State v. Zumberge, 888 N.W.2d 688, 694 (Minn. 2017); see also Minn. Stat. § 609.06, subd. 1(3) (2016). A defendant has the burden of producing evidence to support a claim of self-defense. Id. (citing State v. Basting, 572 N.W.2d 281, 286 (Minn. 1997)). Once self-defense is properly raised, the state has the burden of disproving one or more of these elements beyond a reasonable doubt. Id. The state argues that a reasonable jury could have found that the state disproved an element of self-defense and defense of others. We agree. Here the record contains enough evidence for a reasonable jury to find respondent did not satisfy any of the four elements of defense of another.
A. Respondent was the aggressor.
The evidence viewed in the light most favorable to the verdict, is sufficient to establish that respondent was the aggressor. M.J.C. testified that he never hit respondent and did not push or pull his daughter. Respondent first got out of the car and pushed M.J.C. When M.J.C. backed up, respondent pursued and continued hitting him, including a slap that knocked his glasses off his face. Respondent could have used words to de-escalate the encounter, but, instead, she resorted to assault. If the jury believed M.J.C.’s testimony, as we must assume it did, respondent was the aggressor in the encounter.
B. Respondent did not possess an actual and honest belief that her daughter was in imminent danger of assault against the person.
The evidence viewed in the light most favorable to the verdict, is sufficient to establish that respondent did not possess an actual and honest belief that her daughter was in imminent danger of an assault against the person. During her interview with the officer at the scene, respondent did not report being motivated by a belief that she needed to protect her daughter from an imminent assault. Instead, respondent reported being angry that M.J.C. threatened her daughter’s cats, which helped her daughter cope with her anxiety. Respondent testified for the first time at trial that she believed M.J.C. was going to hurt her daughter when she decided to intervene. A reasonable jury could have concluded that respondent did not believe M.J.C. was about to assault his daughter, because she did not explain that motivation to the officer at the time of the incident at the scene. Although repugnant, a threat involving an animal is not a legal basis to assert self-defense. There was sufficient evidence for a reasonable jury to conclude that respondent did not possess an actual or honest belief that her daughter was in imminent danger of an assault against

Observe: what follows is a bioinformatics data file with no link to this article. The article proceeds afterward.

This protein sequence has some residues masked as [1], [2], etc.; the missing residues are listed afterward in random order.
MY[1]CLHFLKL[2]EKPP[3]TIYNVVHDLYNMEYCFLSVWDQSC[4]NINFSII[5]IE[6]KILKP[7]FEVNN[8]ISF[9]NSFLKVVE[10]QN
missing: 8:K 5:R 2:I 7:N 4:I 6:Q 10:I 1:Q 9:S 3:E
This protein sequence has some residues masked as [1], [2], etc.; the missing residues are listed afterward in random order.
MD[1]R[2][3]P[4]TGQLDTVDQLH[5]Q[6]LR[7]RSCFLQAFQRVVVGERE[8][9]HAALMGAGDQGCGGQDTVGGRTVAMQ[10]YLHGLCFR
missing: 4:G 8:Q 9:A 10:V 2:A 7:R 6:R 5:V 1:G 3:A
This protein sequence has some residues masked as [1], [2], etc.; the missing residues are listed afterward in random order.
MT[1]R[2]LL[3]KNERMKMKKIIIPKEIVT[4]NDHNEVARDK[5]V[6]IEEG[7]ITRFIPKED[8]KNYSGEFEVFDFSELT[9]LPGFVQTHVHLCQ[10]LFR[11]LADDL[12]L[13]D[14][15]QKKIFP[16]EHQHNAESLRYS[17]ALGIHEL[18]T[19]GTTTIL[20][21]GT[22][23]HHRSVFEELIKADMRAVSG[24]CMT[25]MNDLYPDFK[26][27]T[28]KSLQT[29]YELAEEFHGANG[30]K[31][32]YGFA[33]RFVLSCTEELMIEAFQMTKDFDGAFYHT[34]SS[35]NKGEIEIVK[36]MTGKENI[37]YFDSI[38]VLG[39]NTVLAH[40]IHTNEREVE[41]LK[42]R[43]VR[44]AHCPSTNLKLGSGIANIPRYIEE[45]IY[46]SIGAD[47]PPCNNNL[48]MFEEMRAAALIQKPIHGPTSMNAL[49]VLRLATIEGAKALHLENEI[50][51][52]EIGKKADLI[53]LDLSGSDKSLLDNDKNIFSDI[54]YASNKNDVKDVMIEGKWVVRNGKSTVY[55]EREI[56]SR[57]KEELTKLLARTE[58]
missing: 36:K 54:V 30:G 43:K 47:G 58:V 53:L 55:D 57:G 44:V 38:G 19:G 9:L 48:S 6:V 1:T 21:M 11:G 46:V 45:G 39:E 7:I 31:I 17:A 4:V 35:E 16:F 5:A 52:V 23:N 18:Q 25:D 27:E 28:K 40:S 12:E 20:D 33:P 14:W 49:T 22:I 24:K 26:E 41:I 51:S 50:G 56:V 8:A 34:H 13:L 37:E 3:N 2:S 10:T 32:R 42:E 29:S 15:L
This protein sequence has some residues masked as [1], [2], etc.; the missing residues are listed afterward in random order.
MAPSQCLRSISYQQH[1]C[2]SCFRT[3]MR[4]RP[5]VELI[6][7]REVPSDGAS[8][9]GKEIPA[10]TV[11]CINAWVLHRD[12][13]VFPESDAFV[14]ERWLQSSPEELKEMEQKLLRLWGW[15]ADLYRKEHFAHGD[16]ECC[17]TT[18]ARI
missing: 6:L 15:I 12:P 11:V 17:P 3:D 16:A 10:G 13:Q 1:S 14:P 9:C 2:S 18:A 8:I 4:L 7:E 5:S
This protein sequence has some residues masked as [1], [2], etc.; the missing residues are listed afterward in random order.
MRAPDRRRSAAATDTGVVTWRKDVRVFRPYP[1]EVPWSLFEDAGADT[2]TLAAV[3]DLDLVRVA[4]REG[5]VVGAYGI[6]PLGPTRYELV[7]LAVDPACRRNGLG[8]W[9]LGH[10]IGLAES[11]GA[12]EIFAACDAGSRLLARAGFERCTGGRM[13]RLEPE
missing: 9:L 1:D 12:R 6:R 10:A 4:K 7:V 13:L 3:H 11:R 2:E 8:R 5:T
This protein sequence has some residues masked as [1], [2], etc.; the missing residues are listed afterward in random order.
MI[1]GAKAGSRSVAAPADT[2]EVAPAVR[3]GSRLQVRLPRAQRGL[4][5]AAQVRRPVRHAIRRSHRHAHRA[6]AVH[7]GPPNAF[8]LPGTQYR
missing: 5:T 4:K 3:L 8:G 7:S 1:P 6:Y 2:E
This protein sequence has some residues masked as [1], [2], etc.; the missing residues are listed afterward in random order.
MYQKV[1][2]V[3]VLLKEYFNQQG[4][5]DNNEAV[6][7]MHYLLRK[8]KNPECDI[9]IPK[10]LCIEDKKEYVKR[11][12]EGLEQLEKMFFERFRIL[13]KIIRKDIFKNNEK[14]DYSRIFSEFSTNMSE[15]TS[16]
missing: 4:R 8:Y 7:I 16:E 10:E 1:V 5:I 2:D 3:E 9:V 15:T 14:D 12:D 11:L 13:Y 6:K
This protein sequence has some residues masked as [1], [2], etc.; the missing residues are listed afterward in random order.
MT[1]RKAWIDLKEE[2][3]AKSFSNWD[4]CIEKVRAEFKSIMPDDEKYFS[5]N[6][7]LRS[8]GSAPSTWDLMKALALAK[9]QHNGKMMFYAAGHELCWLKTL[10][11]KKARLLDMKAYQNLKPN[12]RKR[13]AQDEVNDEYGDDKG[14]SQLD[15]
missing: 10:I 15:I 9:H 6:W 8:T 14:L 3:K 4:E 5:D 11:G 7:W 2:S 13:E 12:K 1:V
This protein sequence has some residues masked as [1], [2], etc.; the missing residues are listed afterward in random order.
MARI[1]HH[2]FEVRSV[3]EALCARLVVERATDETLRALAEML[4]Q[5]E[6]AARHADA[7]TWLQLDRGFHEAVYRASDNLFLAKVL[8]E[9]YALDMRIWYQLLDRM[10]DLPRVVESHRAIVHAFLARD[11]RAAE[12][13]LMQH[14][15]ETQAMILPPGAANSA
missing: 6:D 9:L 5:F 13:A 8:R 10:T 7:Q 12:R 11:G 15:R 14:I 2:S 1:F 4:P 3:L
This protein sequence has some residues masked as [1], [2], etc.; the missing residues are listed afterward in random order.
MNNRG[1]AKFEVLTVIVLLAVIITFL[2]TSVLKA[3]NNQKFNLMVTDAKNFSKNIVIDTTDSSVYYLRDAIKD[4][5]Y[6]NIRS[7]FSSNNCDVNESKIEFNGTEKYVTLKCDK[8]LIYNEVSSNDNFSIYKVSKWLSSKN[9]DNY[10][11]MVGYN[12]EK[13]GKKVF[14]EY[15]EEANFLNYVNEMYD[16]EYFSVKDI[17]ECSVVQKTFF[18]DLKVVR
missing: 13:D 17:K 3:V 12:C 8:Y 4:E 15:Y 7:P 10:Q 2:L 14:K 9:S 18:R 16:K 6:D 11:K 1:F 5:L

C. There were not reasonable grounds for respondent’s belief that her daughter was in imminent danger of being assaulted.
The evidence viewed in the light most favorable to the verdict, is sufficient to establish that there were not reasonable grounds for respondent’s belief that her daughter was in imminent danger of being assaulted. Based on the evidence, a reasonable jury could conclude that a father was speaking with a raised voice to his noncompliant daughter in order to get her to unbuckle her seatbelt, but was not threatening. Therefore, there was evidence for a reasonable jury to conclude that respondent did not have reasonable grounds to believe that her daughter was in imminent danger of being assaulted.
D. Respondent had a reasonable possibility of retreat to avoid danger.
The evidence viewed in a light most favorable to the verdict, is sufficient to establish that respondent had a reasonable possibility of retreat to avoid danger. M.J.C. testified that he never grabbed his daughter and that he was actually backing away from her after being kicked. Then, according to M.J.C.’s testimony, respondent’s first action to resolve the situation was to use physical force against M.J.C. M.J.C. then backed up 10 or 15 feet as respondent persisted in assaulting M.J.C. Respondent had the chance to retreat once M.J.C. backed away from her, but she pursued and continued to hit him. Based on this evidence, a reasonable jury could have concluded that respondent had a reasonable possibility of retreat to avoid danger.
This is not a case of no evidence or insufficient evidence. This was a case of ample, yet conflicting evidence. In such a case, the jury’s task is to reconcile the conflicting evidence and arrive at a verdict. Respondent was able to fully present her case; she does not allege that any evidence was improperly excluded or erroneously admitted. Also, the district court adopted respondent’s jury instructions regarding defense of another over the state’s objection.
There was sufficient evidence for the jury to conclude that the state disproved an element of defense of another, and the district court’s judgment of acquittal was improper in this case.
II. The district court based its ruling on an erroneous definition of assault.